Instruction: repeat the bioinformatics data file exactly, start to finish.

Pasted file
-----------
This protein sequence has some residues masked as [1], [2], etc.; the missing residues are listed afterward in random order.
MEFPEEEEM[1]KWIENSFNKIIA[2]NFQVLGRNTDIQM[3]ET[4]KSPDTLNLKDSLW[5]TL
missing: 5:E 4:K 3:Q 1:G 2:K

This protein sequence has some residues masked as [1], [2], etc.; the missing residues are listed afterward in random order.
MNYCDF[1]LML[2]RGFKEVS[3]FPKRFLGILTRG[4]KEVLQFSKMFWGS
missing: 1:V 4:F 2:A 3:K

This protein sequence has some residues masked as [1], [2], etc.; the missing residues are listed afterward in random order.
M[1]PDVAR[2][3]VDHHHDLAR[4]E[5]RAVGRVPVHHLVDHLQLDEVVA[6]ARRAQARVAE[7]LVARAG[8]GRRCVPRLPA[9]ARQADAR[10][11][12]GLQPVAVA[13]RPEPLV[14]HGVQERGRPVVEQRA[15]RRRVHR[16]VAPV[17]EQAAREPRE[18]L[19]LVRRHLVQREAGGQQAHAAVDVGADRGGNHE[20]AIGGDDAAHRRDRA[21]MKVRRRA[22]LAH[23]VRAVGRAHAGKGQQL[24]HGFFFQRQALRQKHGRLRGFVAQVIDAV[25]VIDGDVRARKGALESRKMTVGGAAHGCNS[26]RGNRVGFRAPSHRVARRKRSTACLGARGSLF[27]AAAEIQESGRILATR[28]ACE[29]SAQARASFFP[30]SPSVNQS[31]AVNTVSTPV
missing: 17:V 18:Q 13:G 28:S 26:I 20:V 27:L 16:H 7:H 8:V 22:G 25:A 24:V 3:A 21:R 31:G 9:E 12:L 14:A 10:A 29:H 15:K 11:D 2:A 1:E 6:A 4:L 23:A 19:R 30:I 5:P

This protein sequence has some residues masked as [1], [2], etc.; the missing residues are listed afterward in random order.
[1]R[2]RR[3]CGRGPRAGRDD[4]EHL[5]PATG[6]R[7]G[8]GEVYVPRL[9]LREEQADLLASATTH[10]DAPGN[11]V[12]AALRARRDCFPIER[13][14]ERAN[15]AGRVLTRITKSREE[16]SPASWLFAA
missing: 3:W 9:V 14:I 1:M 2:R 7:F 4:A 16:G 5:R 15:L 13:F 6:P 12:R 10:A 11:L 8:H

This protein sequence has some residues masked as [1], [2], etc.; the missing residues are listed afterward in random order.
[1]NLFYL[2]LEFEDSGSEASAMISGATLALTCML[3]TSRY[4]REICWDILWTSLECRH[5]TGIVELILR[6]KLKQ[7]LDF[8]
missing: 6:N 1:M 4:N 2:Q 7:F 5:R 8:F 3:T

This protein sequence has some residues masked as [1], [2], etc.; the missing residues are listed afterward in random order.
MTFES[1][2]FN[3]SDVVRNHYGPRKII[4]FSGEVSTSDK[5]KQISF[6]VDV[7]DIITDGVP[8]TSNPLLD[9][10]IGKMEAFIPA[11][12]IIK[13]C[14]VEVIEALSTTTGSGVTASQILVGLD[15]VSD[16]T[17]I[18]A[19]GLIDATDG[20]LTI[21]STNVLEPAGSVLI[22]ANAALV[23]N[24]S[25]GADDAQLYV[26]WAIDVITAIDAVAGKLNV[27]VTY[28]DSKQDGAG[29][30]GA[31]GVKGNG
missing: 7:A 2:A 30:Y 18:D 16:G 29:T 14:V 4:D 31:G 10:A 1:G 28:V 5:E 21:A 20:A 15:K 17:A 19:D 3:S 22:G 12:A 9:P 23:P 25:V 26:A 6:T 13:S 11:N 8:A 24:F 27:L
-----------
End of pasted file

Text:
This protein sequence has some residues masked as [1], [2], etc.; the missing residues are listed afterward in random order.
MEFPEEEEM[1]KWIENSFNKIIA[2]NFQVLGRNTDIQM[3]ET[4]KSPDTLNLKDSLW[5]TL
missing: 5:E 4:K 3:Q 1:G 2:K

This protein sequence has some residues masked as [1], [2], etc.; the missing residues are listed afterward in random order.
MNYCDF[1]LML[2]RGFKEVS[3]FPKRFLGILTRG[4]KEVLQFSKMFWGS
missing: 1:V 4:F 2:A 3:K

This protein sequence has some residues masked as [1], [2], etc.; the missing residues are listed afterward in random order.
M[1]PDVAR[2][3]VDHHHDLAR[4]E[5]RAVGRVPVHHLVDHLQLDEVVA[6]ARRAQARVAE[7]LVARAG[8]GRRCVPRLPA[9]ARQADAR[10][11][12]GLQPVAVA[13]RPEPLV[14]HGVQERGRPVVEQRA[15]RRRVHR[16]VAPV[17]EQAAREPRE[18]L[19]LVRRHLVQREAGGQQAHAAVDVGADRGGNHE[20]AIGGDDAAHRRDRA[21]MKVRRRA[22]LAH[23]VRAVGRAHAGKGQQL[24]HGFFFQRQALRQKHGRLRGFVAQVIDAV[25]VIDGDVRARKGALESRKMTVGGAAHGCNS[26]RGNRVGFRAPSHRVARRKRSTACLGARGSLF[27]AAAEIQESGRILATR[28]ACE[29]SAQARASFFP[30]SPSVNQS[31]AVNTVSTPV
missing: 17:V 18:Q 13:G 28:S 26:I 20:V 27:L 16:H 7:H 8:V 22:G 25:A 24:V 3:A 21:R 31:G 9:E 12:L 14:A 10:A 29:H 15:K 11:D 2:A 1:E 6:A 4:L 23:A 19:R 30:I 5:P

This protein sequence has some residues masked as [1], [2], etc.; the missing residues are listed afterward in random order.
[1]R[2]RR[3]CGRGPRAGRDD[4]EHL[5]PATG[6]R[7]G[8]GEVYVPRL[9]LREEQADLLASATTH[10]DAPGN[11]V[12]AALRARRDCFPIER[13][14]ERAN[15]AGRVLTRITKSREE[16]SPASWLFAA
missing: 3:W 9:V 14:I 1:M 2:R 7:F 4:A 16:G 5:R 15:L 13:F 6:P 12:R 10:A 11:L 8:H

This protein sequence has some residues masked as [1], [2], etc.; the missing residues are listed afterward in random order.
[1]NLFYL[2]LEFEDSGSEASAMISGATLALTCML[3]TSRY[4]REICWDILWTSLECRH[5]TGIVELILR[6]KLKQ[7]LDF[8]
missing: 6:N 1:M 4:N 2:Q 7:F 5:R 8:F 3:T

This protein sequence has some residues masked as [1], [2], etc.; the missing residues are listed afterward in random order.
MTFES[1][2]FN[3]SDVVRNHYGPRKII[4]FSGEVSTSDK[5]KQISF[6]VDV[7]DIITDGVP[8]TSNPLLD[9][10]IGKMEAFIPA[11][12]IIK[13]C[14]VEVIEALSTTTGSGVTASQILVGLD[15]VSD[16]T[17]I[18]A[19]GLIDATDG[20]LTI[21]STNVLEPAGSVLI[22]ANAALV[23]N[24]S[25]GADDAQLYV[26]WAIDVITAIDAVAGKLNV[27]VTY[28]DSKQDGAG[29][30]GA[31]GVKGNG
missing: 7:A 2:A 30:Y 18:D 16:G 29:T 14:V 4:D 31:G 10:A 1:G 28:V 5:E 21:A 20:A 15:K 17:A 19:D 3:S 22:G 12:A 9:P 23:P 25:V 26:A 6:T 13:S 11:N 8:A 24:F 27:L